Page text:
Global Temporary Table in Oracle


These tables do not reside in the system catalogs and are not persistent. Temporary tables exist only during the connection that declared them and cannot be referenced outside of that connection. When the connection closes, the rows of the table are deleted, and the in-memory description of the temporary table is dropped.

Temporary tables are useful when:

The table structure is not known before using an application.
Other users do not need the same table structure.
Data in the temporary table is needed while using the application.
The table can be declared and dropped without holding the locks on the system catalog.
table-Name
Names the temporary table. If a schema-Name other than SESSION is specified, an error will occur (SQLSTATE 428EK). If the schema-Name is not specified, SESSION is assigned. Multiple connections can define declared global temporary tables with the same name because each connection has its own unique table descriptor for it.

EXAMPLE:

A Web-based E-commerce purchase application allows a customer to create several optional itineraries. Each itinerary is represented by a row in a temporary table. The application updates the rows to reflect changes in the itineraries. When the customer decides which itinerary she wants to use, the application moves the row for that itinerary to a persistent table.During the session, the route data is private. At the end of the session, the optional routes are dropped.The definition of a temporary table is visible to all sessions, but the data in a temporary table is visible only to the session that inserts the data into the table.

so Global temporary tables are types of database tables which can privately store data, persistently for a session or transaction. The data flushes out at defined instant automatically. They often find their application in the situations where data fetch and passage is not possible in single stretch. 

Syntax
DECLARE GLOBAL TEMPORARY TABLE table-Name
{ column-definition [ , column-definition ] * }
[ ON COMMIT {DELETE | PRESERVE} ROWS ]
NOT LOGGED [ON ROLLBACK DELETE ROWS]

SQL> CREATE GLOBAL TEMPORARY TABLE my_temp_table

(column1 NUMBER, column2 NUMBER)

ON COMMIT DELETE ROWS;

Table created.

ON COMMIT:
Specifies the action taken on the global temporary table when a COMMIT operation is performed.

DELETE ROWS:
All rows of the table will be deleted if no hold-able cursor is open on the table. This is the default value for ON COMMIT. If you specify ON ROLLBACK DELETE ROWS, this will delete all the rows in the table only if the temporary table was used. ON COMMIT DELETE ROWS will delete the rows in the table even if the table was not used (if the table does not have hold-able cursors open on it).

PRESERVE ROWS:
The rows of the table will be preserved.

NOT LOGGED:
Specifies the action taken on the global temporary table when a rollback operation is performed. When a ROLLBACK (or ROLLBACK TO SAVEPOINT) operation is performed, if the table was created in the unit of work (or savepoint), the table will be dropped. If the table was dropped in the unit of work (or savepoint), the table will be restored with no rows.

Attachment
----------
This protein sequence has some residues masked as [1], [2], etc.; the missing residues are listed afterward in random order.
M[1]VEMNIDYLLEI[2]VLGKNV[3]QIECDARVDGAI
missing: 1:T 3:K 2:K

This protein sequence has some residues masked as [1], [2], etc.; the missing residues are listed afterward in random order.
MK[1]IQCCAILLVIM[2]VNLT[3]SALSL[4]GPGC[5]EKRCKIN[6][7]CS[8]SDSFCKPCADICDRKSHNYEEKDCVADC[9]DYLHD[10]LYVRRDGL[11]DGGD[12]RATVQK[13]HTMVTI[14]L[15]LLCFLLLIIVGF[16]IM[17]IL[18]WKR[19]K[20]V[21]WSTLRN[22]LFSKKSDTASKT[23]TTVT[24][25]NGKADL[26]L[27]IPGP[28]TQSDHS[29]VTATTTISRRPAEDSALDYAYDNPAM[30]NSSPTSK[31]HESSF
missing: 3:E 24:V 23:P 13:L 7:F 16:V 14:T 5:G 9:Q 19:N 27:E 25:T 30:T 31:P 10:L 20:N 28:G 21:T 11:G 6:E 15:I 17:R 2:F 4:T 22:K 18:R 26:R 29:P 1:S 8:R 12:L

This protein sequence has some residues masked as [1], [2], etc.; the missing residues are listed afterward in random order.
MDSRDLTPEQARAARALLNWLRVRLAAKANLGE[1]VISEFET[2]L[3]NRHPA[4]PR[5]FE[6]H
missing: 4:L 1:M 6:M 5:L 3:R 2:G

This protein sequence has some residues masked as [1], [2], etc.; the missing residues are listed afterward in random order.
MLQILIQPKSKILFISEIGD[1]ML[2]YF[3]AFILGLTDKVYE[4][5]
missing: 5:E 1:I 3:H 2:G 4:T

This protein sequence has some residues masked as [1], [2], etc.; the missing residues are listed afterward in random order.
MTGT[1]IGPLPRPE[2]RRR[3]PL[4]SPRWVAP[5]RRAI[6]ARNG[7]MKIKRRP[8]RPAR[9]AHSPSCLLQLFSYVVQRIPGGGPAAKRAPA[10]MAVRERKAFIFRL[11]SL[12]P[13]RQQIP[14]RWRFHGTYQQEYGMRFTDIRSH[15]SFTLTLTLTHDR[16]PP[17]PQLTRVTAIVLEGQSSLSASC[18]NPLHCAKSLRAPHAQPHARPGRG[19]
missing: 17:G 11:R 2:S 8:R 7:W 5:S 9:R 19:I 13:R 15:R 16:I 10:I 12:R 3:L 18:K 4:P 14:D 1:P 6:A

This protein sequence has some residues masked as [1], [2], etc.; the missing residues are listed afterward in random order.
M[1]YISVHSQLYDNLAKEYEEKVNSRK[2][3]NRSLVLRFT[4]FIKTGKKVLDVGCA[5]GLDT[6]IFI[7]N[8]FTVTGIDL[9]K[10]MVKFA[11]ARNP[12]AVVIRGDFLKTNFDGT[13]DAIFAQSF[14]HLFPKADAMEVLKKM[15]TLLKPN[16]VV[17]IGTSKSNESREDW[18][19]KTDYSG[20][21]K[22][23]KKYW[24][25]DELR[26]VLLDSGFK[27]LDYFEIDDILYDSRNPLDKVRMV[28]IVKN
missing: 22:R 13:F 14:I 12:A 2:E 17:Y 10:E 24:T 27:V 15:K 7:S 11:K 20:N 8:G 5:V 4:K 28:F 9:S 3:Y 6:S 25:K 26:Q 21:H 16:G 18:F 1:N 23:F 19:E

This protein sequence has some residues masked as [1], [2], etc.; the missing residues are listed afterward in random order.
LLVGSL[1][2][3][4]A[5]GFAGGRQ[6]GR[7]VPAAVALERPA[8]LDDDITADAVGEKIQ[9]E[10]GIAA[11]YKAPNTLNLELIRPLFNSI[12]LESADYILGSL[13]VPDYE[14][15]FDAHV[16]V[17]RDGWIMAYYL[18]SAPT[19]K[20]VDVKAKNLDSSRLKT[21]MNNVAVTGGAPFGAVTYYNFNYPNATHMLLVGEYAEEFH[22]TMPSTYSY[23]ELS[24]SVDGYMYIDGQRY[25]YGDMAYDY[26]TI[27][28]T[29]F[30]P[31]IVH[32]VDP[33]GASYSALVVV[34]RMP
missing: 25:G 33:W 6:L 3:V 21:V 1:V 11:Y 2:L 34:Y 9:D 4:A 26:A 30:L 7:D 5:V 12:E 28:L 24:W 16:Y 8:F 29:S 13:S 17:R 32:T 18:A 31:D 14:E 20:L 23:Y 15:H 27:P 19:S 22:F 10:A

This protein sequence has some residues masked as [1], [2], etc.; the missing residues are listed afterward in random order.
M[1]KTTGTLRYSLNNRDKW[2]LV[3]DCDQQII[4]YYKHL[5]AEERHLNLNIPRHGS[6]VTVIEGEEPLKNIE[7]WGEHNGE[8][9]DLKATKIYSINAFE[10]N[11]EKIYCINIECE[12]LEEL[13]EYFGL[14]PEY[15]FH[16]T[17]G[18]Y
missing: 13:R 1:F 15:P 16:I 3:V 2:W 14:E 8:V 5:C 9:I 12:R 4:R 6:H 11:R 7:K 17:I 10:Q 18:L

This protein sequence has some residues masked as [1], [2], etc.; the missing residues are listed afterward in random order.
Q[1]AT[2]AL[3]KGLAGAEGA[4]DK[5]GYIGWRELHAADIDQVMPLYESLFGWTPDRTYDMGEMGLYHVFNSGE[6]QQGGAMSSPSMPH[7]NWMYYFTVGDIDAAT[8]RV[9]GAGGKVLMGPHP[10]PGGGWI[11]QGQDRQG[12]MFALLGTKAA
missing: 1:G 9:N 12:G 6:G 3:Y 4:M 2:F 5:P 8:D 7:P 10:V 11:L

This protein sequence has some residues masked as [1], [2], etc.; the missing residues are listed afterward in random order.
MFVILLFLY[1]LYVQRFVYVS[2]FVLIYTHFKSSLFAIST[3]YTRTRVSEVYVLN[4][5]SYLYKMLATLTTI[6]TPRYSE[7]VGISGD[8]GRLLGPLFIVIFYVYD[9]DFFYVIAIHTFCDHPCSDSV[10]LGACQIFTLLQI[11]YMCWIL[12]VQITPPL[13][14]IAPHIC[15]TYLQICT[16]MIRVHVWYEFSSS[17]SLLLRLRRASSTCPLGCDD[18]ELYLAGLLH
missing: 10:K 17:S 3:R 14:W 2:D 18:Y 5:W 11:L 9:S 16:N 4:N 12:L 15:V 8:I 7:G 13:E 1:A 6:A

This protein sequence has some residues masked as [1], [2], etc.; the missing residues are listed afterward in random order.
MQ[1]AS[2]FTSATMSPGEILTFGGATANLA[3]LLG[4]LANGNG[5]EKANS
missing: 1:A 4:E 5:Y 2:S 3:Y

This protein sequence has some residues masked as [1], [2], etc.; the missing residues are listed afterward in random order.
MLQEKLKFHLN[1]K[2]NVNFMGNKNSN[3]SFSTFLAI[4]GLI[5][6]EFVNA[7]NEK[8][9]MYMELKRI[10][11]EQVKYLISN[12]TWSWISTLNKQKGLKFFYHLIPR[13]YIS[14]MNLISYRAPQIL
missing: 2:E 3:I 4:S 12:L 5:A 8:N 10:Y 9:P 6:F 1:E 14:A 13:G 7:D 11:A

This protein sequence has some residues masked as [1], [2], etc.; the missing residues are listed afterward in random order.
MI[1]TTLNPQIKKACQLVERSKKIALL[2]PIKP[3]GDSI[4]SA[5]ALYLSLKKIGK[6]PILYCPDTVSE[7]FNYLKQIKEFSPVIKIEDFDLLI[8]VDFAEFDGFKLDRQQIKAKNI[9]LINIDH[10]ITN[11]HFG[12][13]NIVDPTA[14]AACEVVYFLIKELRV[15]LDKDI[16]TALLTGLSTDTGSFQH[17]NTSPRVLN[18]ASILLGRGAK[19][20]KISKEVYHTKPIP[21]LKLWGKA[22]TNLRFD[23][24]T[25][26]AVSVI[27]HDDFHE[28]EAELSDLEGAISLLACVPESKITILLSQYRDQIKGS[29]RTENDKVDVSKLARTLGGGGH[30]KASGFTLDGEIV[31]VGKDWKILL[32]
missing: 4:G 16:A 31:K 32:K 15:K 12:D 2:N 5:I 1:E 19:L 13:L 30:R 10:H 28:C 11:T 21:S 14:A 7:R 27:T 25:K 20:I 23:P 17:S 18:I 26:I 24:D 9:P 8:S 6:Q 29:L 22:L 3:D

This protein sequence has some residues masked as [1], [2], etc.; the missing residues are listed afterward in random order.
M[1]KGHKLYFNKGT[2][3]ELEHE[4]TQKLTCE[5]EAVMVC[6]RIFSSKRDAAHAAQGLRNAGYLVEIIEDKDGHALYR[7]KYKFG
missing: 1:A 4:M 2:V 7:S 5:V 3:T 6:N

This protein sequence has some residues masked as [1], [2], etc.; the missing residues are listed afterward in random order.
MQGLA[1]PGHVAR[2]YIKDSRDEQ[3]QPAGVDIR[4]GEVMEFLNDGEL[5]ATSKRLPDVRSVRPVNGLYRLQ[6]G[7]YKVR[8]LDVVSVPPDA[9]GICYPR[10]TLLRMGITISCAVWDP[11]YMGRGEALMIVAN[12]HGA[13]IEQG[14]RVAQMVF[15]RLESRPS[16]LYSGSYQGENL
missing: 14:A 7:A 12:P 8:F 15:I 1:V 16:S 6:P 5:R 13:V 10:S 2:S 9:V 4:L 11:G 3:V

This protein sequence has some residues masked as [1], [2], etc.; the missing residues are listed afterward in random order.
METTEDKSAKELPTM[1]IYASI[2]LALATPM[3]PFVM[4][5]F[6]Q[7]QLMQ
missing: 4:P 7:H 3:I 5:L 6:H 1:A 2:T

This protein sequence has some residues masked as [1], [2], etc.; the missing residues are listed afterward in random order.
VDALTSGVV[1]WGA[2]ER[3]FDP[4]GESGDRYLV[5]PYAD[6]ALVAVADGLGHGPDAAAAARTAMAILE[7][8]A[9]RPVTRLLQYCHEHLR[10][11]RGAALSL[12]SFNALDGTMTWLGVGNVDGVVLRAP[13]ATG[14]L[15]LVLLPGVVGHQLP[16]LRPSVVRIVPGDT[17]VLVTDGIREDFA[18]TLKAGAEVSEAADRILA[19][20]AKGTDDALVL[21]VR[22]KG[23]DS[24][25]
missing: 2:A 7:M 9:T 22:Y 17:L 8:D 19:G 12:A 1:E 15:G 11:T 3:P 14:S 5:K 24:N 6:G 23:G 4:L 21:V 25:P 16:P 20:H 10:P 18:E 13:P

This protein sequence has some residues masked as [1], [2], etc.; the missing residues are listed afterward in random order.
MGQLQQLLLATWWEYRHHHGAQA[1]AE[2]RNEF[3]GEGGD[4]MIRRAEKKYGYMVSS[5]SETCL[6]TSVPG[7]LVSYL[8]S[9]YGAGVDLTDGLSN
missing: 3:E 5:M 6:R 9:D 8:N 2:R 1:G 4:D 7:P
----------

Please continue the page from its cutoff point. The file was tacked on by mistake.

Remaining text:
ON ROLLBACK DELETE ROWS:
This is the default value for NOT LOGGED. NOT LOGGED [ON ROLLBACK DELETE ROWS ]] specifies the action that is to be taken on the global temporary table when a ROLLBACK or (ROLLBACK TO SAVEPOINT) operation is performed. If the table data has been changed, all the rows will be deleted.

Examples

set schema myapp;

create table t1(c11 int, c12 date);

declare global temporary table SESSION.t1(c11 int) not logged;
-- The SESSION qualification is redundant here because temporary 
-- tables can only exist in the SESSION schema. 

declare global temporary table t2(c21 int) not logged; 
-- The temporary table is not qualified here with SESSION because temporary 
-- tables can only exist in the SESSION schema.

insert into SESSION.t1 values (1); 
-- SESSION qualification is mandatory here if you want to use 
-- the temporary table, because the current schema is "myapp."

select * from t1; 
-- This select statement is referencing the "myapp.t1" physical 
-- table since the table was not qualified by SESSION.

Note: Temporary tables can be declared only in the SESSION schema. You should never declare a physical schema with the SESSION name.
IMPORTANT:
Prior to Oracle 11g, TABLESPACE cannot be defined for GTT i.e. GTT segments were created in user’s default tablespace. But after Oracle 11g, GTT segments can be created on other tablespaces too, provided the tablespace must be a Temporary tablespace.If the TRUNCATE statement is issued against a temporary table, only the session specific data is truncated. There is no affect on the data of other sessions.
Data in temporary tables is stored in temp segments in the temp tablespace.
Data in temporary tables is automatically deleted at the end of the database session, even if it ends abnormally.
Indexes can be created on temporary tables. The content of the index and the scope of the index is the same as the database session.
Views can be created against temporary tables and combinations of temporary and permanent tables.
Temporary tables can have triggers associated with them.
Export and Import utilities can be used to transfer the table definitions, but no data rows are processed.
Statistics on temporary tables are common to all sessions. Oracle 12c allows session specific statistics.
There are a number of restrictions related to temporary tables but these are version specific.

Temporary tables cannot be partitioned.
Scope of TRUNCATE command is a single database session. There is no effect of TRUNCATE on other sessions.
 Foreign key constraints are not applicable in case of Temporary tables.
references: http://oracle-base.com/articles/
                http://oracle-dba-training-in-chennai.blogspot.in/
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